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Give Me the Backstory: Get to Know Tom CJ Brown, the Filmmaker Behind “Christopher at Sea”

One of the most exciting things about the Sundance Film Festival is having a front-row seat for the bright future of independent filmmaking. While we can learn a lot about the filmmakers from the 2023 Sundance Film Festival through the art that these storytellers share with us, there’s always more we can learn about them as people. This year, we decided to get to the bottom of those artistic wells with our Backstory questionnaire!

When Tom CJ Brown heard about an artist residency aboard a cargo ship in 2015, he knew he’d found the perfect setting for a romance film. “But I felt the setting of a cargo ship was too predatory for a heteronormative love story and realized this all-male environment was the perfect place for a queer relationship.” And that’s not all he realized. “I realized the real reason I wanted to write a gay love story was probably that I was gay… which was news to me.”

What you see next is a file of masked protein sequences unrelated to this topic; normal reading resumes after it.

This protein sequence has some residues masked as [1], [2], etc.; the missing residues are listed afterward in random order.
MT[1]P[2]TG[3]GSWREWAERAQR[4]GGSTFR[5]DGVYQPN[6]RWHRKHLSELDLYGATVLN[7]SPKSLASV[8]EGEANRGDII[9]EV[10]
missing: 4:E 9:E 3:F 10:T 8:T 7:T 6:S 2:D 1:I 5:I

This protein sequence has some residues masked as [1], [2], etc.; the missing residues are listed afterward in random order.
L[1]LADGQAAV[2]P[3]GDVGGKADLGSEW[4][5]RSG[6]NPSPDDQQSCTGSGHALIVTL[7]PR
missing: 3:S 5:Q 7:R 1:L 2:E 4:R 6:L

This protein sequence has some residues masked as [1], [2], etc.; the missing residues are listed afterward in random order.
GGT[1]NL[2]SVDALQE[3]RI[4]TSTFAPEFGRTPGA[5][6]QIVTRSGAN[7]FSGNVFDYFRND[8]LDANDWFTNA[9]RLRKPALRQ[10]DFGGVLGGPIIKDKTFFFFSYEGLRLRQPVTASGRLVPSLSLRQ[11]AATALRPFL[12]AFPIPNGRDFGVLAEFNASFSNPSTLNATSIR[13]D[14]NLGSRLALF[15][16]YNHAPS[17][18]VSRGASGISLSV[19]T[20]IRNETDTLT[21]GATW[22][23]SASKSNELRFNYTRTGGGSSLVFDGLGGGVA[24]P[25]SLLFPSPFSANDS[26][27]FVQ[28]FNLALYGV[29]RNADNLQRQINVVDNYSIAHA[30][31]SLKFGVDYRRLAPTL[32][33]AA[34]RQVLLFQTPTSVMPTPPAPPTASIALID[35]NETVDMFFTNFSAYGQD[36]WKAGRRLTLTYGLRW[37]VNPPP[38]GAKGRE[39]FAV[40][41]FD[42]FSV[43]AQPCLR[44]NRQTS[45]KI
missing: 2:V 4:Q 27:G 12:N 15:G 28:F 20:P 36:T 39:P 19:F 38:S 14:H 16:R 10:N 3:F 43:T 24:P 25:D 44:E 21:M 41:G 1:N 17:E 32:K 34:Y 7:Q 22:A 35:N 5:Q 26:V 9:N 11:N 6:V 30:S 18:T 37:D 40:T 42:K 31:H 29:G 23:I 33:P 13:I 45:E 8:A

That revelatory idea led to Christopher at Sea, a 21-minute short directed and co-written by Brown that screened as part of the 2023 Sundance Film Festival Animation Short Film Program. Brown took his inspiration seriously: “I embarked as a passenger on a cargo ship for 21 days as a research trip to gather reference imagery and add some realism to the melodrama of my fantasies.” In the short, reality and fantasy blur together amid vibrant animated sequences that illustrate Christopher’s infatuation with a male crew member on a cargo ship.

Below, discover the challenges that came with animating the film, how puppets prompted Brown’s decision to become a filmmaker, and why queer stories are crucially needed now.

Films are lasting artistic legacies; what do you want yours to say?

Christopher at Sea is a time capsule of my truth, both in terms of my personal experience and who I am as a filmmaker. This film is who I am.

Describe who you want this film to reach.

This film was made for the LGBTQ+ community, to share with them my version of our collective experience of self-discovery that every queer person must face. But I hope that the film resonates with all audiences to give an honest and emotive insight into our world.

Tom CJ Brown

Why does this story need to be told now?